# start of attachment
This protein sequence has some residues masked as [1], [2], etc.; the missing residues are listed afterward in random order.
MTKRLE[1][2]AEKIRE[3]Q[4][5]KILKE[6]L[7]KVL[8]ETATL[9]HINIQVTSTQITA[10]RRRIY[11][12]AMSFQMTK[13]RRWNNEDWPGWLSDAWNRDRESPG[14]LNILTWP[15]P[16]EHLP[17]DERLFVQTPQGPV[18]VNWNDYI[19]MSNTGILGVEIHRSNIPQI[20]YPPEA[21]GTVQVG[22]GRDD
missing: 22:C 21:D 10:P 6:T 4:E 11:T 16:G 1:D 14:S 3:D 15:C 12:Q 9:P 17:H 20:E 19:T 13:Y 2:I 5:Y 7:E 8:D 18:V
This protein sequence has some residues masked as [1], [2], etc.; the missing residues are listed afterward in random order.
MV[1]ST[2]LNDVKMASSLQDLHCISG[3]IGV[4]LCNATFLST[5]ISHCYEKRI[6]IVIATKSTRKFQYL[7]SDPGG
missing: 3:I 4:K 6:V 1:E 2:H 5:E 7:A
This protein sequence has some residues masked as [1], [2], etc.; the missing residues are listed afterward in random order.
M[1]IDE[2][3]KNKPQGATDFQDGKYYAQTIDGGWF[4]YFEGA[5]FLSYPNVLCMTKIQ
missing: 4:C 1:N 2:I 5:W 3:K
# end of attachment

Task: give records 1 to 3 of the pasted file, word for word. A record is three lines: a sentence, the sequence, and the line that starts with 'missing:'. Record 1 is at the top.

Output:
This protein sequence has some residues masked as [1], [2], etc.; the missing residues are listed afterward in random order.
MTKRLE[1][2]AEKIRE[3]Q[4][5]KILKE[6]L[7]KVL[8]ETATL[9]HINIQVTSTQITA[10]RRRIY[11][12]AMSFQMTK[13]RRWNNEDWPGWLSDAWNRDRESPG[14]LNILTWP[15]P[16]EHLP[17]DERLFVQTPQGPV[18]VNWNDYI[19]MSNTGILGVEIHRSNIPQI[20]YPPEA[21]GTVQVG[22]GRDD
missing: 22:C 21:D 10:P 6:T 4:E 11:T 16:G 1:D 14:S 3:D 15:C 12:Q 9:P 17:H 20:E 19:T 13:Y 2:I 5:Y 7:E 8:D 18:V
This protein sequence has some residues masked as [1], [2], etc.; the missing residues are listed afterward in random order.
MV[1]ST[2]LNDVKMASSLQDLHCISG[3]IGV[4]LCNATFLST[5]ISHCYEKRI[6]IVIATKSTRKFQYL[7]SDPGG
missing: 3:I 4:K 6:V 1:E 2:H 5:E 7:A
This protein sequence has some residues masked as [1], [2], etc.; the missing residues are listed afterward in random order.
M[1]IDE[2][3]KNKPQGATDFQDGKYYAQTIDGGWF[4]YFEGA[5]FLSYPNVLCMTKIQ
missing: 4:C 1:N 2:I 5:W 3:K